Friday, 12 December 2014

Une Vie de Chat / A Cat’s Life / A Cat in Paris

Une Vie de Chat is an Oscar-nominated French feature film. It was notable for being one of two foreign-language films nominated (alongside Chico and Rita) in the 2012 Academy Awards – which in my view was a very weak year for Best Animated Film. The main competitors were Puss in Boots and Kung Fu Panda 2, which while enjoyable were hardly typical Oscar candidates, and the winner was inexplicably Rango. Though I don’t know if they met the eligibility criteria (being released in US cinemas etc), I’d call Osamu Tezuka’s Buddha and Leafie: A Hen Into the Wild far more deserving of the gong than any of the nominated films. But hey, let us not forget who the Academy voters are.

In principle, Une Vie de Chat is the kind of film I should enjoy – though I’m confused by the French title, which doesn’t sound quite right to me (One Life of Cat? Not La Vie d’un Chat?). It uses story-book style visuals – a little ugly but distinctive and nostalgic – and tells a fun story. At night, a cat-burglar named Nico sneaks into museums and houses to steal jewels. He is accompanied on his nightly ventures by a rather ugly cat. But the cat does not belong to him. In fact, the cat’s owner is little Zoé, a sweet young girl who has been left dumb by the trauma of the murder of her father, a police officer. Zoé’s mother Jeanne is also a police officer, and hot on the trail of her husband’s killer – the dastardly gangster Victor Costa. When Zoé overhears her babysitter and Costa’s gang plotting to steal a priceless work of art, a deadly chase kicks off – and Zoé finds an unlikely ally in the thief Nico.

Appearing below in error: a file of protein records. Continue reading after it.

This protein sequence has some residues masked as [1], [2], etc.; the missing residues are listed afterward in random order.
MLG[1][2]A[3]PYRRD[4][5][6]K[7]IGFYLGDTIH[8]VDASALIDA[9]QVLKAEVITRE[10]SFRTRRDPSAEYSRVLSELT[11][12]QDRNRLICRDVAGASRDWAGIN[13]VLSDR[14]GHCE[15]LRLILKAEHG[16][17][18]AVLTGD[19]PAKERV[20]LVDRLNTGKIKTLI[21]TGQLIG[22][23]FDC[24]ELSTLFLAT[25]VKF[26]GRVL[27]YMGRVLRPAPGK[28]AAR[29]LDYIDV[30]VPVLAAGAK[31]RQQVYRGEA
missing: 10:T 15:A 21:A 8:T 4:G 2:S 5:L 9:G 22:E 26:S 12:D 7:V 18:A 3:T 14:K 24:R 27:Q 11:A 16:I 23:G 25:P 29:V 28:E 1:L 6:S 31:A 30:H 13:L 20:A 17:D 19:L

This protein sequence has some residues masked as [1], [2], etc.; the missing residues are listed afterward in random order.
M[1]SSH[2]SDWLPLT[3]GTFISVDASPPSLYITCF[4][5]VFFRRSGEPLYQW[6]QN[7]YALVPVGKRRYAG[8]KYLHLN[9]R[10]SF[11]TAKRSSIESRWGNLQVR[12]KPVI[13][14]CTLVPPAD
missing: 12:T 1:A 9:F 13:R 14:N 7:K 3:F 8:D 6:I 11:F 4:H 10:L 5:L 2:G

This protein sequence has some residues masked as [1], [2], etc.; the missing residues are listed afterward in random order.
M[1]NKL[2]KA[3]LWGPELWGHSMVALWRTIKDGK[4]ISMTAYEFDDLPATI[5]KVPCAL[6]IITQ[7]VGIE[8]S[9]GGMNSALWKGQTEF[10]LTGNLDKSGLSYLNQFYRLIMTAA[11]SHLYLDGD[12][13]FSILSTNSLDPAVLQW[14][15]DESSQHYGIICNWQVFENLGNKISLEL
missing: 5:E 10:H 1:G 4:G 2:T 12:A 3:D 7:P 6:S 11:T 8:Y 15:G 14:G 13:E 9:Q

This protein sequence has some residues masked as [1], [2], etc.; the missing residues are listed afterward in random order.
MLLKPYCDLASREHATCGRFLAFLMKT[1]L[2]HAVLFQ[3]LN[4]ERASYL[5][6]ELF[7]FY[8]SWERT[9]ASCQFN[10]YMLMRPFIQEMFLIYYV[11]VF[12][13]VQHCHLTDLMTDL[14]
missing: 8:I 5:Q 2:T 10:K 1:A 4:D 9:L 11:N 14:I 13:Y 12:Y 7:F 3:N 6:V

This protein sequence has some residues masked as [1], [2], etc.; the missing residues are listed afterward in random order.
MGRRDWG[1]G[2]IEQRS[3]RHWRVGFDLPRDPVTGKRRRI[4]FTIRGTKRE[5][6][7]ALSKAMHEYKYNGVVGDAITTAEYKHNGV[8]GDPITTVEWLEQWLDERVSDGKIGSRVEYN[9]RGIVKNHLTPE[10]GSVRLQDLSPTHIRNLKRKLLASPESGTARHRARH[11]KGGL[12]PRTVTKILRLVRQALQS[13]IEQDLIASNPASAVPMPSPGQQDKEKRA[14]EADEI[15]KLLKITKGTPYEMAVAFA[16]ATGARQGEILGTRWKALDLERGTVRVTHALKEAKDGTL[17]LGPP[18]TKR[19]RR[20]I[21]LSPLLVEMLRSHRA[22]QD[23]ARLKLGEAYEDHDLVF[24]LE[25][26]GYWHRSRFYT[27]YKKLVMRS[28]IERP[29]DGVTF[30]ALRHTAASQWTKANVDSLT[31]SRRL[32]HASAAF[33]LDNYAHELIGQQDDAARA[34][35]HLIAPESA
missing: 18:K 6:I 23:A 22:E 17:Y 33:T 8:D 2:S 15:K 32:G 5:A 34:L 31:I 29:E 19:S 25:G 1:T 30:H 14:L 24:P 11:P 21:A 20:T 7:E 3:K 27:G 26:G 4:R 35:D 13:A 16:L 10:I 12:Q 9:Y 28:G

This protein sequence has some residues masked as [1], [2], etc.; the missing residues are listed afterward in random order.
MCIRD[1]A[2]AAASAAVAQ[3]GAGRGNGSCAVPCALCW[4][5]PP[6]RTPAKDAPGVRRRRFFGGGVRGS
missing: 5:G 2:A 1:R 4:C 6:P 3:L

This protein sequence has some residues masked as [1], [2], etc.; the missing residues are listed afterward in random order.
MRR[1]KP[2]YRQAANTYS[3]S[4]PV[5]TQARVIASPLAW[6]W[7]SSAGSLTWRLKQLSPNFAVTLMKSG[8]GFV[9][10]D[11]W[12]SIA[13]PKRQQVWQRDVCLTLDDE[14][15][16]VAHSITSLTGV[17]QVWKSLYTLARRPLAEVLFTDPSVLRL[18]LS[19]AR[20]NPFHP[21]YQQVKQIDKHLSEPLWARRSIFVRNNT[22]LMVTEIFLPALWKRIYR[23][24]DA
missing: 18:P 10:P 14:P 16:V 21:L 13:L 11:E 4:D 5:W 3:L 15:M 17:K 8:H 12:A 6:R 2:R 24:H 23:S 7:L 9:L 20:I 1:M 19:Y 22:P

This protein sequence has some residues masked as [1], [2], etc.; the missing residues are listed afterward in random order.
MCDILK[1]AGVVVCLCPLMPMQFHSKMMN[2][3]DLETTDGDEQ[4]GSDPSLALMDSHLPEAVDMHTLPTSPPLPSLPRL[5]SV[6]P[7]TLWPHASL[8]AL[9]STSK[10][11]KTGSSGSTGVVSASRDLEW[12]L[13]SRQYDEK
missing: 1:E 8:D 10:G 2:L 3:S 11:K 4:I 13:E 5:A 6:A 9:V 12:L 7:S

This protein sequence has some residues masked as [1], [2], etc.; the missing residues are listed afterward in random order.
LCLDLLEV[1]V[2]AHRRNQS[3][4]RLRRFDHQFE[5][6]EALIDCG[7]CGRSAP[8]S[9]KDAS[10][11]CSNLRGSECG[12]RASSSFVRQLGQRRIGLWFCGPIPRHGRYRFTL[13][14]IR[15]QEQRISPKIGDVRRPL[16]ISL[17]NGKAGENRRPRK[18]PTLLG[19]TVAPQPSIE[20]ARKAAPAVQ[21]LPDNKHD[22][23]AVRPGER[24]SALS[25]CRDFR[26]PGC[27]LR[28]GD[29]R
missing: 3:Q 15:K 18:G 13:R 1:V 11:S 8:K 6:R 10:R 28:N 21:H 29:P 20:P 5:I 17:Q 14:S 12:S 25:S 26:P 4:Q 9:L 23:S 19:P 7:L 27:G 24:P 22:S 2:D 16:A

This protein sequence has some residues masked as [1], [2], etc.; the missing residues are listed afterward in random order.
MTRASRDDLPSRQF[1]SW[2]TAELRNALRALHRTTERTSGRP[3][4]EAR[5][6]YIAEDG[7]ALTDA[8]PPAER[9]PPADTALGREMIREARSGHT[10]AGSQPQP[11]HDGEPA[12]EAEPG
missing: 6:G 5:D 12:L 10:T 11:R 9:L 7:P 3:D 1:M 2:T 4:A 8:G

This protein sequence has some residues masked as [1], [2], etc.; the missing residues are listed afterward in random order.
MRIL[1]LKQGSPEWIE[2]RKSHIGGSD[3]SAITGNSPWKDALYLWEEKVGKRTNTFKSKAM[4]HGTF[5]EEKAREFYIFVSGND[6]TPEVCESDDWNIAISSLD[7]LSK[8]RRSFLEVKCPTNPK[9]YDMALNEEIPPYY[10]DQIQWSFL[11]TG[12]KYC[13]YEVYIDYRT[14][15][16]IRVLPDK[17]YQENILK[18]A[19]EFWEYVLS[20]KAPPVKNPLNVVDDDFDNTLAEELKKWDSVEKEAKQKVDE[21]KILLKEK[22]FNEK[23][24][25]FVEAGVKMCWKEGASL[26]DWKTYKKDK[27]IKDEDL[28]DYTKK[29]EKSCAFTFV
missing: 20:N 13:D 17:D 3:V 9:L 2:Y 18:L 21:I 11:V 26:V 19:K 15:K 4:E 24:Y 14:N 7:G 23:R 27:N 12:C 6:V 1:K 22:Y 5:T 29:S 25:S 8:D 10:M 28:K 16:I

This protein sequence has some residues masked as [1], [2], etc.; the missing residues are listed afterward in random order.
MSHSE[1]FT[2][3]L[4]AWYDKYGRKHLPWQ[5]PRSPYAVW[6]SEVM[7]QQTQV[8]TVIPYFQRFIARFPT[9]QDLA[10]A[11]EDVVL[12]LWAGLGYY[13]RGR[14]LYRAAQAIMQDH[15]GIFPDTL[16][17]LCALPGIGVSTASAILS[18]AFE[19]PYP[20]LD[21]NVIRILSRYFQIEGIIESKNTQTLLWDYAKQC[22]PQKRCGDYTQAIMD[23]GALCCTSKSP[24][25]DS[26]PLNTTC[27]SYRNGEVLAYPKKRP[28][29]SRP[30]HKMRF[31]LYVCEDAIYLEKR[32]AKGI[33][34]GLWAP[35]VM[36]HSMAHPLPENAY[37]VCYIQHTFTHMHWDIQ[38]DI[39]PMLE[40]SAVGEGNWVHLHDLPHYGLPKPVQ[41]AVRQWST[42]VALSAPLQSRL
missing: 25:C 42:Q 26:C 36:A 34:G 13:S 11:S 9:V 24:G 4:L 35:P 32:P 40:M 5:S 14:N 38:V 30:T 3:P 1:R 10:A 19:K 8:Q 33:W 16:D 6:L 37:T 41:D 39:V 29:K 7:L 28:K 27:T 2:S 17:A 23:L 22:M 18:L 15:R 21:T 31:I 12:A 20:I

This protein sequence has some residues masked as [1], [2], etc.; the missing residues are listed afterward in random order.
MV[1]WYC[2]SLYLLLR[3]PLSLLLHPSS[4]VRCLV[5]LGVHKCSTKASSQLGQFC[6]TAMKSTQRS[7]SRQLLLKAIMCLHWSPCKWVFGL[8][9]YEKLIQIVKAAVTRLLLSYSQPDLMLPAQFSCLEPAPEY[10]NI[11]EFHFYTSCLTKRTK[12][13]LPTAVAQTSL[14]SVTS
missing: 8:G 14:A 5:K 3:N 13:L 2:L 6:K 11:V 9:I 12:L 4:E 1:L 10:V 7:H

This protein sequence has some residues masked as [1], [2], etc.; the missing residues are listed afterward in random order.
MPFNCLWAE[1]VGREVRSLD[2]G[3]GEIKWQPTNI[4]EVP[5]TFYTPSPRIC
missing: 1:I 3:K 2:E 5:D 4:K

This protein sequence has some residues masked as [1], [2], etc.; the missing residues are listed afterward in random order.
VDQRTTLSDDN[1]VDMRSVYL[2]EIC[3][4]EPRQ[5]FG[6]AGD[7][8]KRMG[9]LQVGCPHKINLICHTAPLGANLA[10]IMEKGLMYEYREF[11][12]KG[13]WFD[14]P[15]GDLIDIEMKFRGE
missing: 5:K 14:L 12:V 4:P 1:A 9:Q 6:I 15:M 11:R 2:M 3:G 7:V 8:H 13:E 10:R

It’s a fun story and rolls along well. The only thing that I really felt was omitted was some recognition that while he was a thief with a heart of gold, Nico was still a criminal and no matter how much he helps a little girl and might just contribute to a happily-ever-after ending, he should have had to pay for his crimes. I also felt a little bad about how Jeanne seemed very quick to leave behind the memory of her late husband. But there’s a nice balance here between making the characters likeable and flawed. There’s actually something a bit more sinister about a gangster who’s a bit ridiculous than a cackling evil mastermind: it really does feel like there can be characters like Costa in the world, unhinged, petty and quick to violence whenever they look foolish.

But I have to say that I have problems with the ugliness of the film. There is charm to the story-book or comic strip designs. But everyone but Zoé is so hideous that over the term of a whole film it really starts to grate. I disliked the flickering colouring made to emulate on computer the style of hand-coloured animations like The Snowman – it looked affected and fake. This story is straightforward and offers very little that is unique to animation, so really needed beauty to distinguish it. While it had its own charm, I would not call that beauty. And that keeps me at an extra step of removal from this show. It looks like a 5-minute 70s animation spun out into a feature, and it does not benefit from it.

I like quite a lot about Une Vie de Chat. The tone, the concept, the setting. But I fell in love with nothing at all...and that is a real problem. Weirder, more experimental and far more beautiful animations like Le Jour des Corneilles have much more to offer. 

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